Drop in Medicaid pay hurts Georgia doctors

Family doctors and pediatricians across Georgia will lose out on tens of millions of dollars aimed at helping them care for the poor unless state lawmakers take action in the coming weeks.

For the past couple of years, primary care doctors have received a bump in their Medicaid reimbursement rates as part of the Affordable Care Act’s aim of improving access to health care for millions of low-income Americans. The goal: encourage more doctors to see Medicaid patients by paying them more.

The federal government promised to fully fund the program through the end of 2014; states could then decide whether to extend the pay bump using their own money. Sixteen states, including Mississippi, South Carolina and Alabama, have maintained the increased reimbursement rates, according to the Washington, D.C.-based Urban Institute. Georgia has not.

“I do feel like we are really about to enter a crisis,” said Dr. Melinda Willingham with Decatur Pediatric Group. “I’d like to be able to see everybody, to treat everyone, regardless of their financial situation. It is very difficult to continue to do that.”

Pediatricians are particularly concerned about the drop in pay because nearly 43 percent of Georgia’s children were on Medicaid in 2014, according to the Georgia chapter of the American Academy of Pediatrics. Without increased payments, some practices, particularly those with a high Medicaid patient base, could have to close their doors, some doctors say.

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“I have some patients who drive an hour here and an hour to get back,” said Dr. Michelle Zeanah of Statesboro in Bulloch County. Like many doctors, she said her costs of doing business continue to increase while her pay has remained steady for seven years. Some months, she doesn’t pay herself so she can pay her staff.

“Who wants to come to a state where you have to practice like that?” she said. “This is causing residents and doctors to go to other states where they can make a living. This doesn’t just hurt the poor; it hurts everybody.”

The state needs to maintain at least a portion of the increase, said state Sen. Renee Unterman, who heads the Senate Health and Human Services Committee. She plans to hold a hearing on Feb. 27 to discuss the issue.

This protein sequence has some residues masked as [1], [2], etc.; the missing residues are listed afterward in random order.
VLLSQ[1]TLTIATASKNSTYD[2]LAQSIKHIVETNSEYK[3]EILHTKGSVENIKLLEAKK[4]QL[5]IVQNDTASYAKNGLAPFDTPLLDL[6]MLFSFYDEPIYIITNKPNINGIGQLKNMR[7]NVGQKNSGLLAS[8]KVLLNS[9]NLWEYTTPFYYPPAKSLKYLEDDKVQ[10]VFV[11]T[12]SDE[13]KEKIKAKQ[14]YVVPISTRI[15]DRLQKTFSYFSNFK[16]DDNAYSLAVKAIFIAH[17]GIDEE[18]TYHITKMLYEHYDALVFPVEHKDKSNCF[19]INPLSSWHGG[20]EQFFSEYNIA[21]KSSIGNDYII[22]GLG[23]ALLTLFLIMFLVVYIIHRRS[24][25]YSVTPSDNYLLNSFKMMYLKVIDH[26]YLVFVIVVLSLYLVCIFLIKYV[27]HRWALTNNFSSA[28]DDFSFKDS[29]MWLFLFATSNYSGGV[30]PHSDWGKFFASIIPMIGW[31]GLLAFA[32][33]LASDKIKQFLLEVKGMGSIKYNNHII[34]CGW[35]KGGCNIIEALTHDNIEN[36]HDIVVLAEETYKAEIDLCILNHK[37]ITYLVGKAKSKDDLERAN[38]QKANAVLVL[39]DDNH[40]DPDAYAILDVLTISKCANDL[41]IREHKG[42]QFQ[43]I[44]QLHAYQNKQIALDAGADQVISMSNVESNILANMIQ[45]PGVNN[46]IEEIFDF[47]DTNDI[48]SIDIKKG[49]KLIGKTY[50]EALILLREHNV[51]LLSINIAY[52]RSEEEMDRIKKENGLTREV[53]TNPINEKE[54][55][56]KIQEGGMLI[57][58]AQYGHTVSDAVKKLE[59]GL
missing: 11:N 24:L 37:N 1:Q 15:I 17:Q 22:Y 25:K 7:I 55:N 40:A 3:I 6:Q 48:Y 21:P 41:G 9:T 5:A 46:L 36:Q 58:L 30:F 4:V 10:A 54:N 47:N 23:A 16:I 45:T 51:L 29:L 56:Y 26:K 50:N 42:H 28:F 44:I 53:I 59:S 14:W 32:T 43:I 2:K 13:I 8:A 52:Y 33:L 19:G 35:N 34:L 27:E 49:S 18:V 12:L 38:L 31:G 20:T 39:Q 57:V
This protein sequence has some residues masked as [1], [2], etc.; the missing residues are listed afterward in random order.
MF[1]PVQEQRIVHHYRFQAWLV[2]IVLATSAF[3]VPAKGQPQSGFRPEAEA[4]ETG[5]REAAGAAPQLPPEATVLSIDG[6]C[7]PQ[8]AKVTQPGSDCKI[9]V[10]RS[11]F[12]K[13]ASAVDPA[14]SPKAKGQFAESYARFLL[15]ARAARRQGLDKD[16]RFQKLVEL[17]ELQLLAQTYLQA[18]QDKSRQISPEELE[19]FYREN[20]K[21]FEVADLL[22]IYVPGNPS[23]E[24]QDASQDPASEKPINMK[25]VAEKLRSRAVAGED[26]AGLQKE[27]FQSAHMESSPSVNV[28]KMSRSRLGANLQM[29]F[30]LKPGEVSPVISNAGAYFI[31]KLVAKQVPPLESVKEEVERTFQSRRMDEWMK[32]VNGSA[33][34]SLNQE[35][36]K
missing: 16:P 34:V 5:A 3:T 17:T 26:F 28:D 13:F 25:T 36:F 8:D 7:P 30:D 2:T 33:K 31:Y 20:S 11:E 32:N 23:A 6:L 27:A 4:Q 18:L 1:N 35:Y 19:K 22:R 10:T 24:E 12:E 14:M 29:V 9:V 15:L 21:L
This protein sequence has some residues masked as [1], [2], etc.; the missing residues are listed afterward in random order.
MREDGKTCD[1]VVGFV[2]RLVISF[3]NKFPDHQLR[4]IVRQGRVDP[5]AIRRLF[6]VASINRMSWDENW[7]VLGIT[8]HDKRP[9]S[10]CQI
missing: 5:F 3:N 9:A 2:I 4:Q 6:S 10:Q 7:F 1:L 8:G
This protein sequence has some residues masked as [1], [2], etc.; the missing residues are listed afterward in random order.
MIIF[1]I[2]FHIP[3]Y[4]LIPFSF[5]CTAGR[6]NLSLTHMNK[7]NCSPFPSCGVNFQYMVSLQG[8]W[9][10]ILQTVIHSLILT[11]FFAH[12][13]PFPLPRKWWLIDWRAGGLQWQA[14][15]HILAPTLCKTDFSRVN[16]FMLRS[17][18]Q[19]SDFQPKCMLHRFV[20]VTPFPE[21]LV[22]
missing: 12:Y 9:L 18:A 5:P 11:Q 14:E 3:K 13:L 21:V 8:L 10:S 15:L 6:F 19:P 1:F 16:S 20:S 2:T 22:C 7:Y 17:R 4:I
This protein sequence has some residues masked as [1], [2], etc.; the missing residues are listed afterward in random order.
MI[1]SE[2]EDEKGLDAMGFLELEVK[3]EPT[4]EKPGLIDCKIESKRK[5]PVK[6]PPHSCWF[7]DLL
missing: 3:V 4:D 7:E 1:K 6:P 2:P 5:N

“We’re not just talking about poor people here. We’re talking about insurance holders who won’t be able to find doctors in their county because the doctors will have left,” Unterman said.

State officials have said, however, that Georgia can’t afford to maintain the higher pay.

Doing so would cost more than $90 million for the remainder of fiscal 2015 and the following year, according to the state Department of Community Health. The program currently covers nearly 1.8 million mostly low-income children, pregnant mothers, the elderly and the disabled.

Gov. Nathan Deal is working with lawmakers to find solutions, said spokesman Brian Robinson, adding the governor doesn’t comment on pending legislation.

“This is a prime example of how Obamacare is forcing significant new costs onto the state,” Robinson said. “We know Medicaid reimbursement levels are often below the cost of care for providers, and we know what pressures that puts on them from a business perspective.”

Doctors and hospitals have long lost money treating patients with Medicaid because the government health program pays far less than the actual cost of care. Before the pay bump, Medicaid rates remained stagnant for more than a decade, while the cost of doing business for doctors continued to rise.

Now, unless the Legislature steps in, reimbursement rates will drop by more than a third back to those insufficient levels, doctors say. That could force doctors not only to stop taking new Medicaid patients but to close up practice altogether, they argue.

The increase raised Medicaid rates to the level of Medicare, the government health program for Americans age 65 and older. But Medicare still pays less than what private insurance does.

“Medicare barely covers the cost of care, so it’s not like we’re asking to be reimbursed at a high rate,” said Dr. Thomas Bat, a primary care physician in north Atlanta. “We’re asking them to raise rates to a minimum rate.”

This article is a collaboration of The Atlanta Journal-Constitution and Kaiser Health News, an editorially independent program of the Kaiser Family Foundation.

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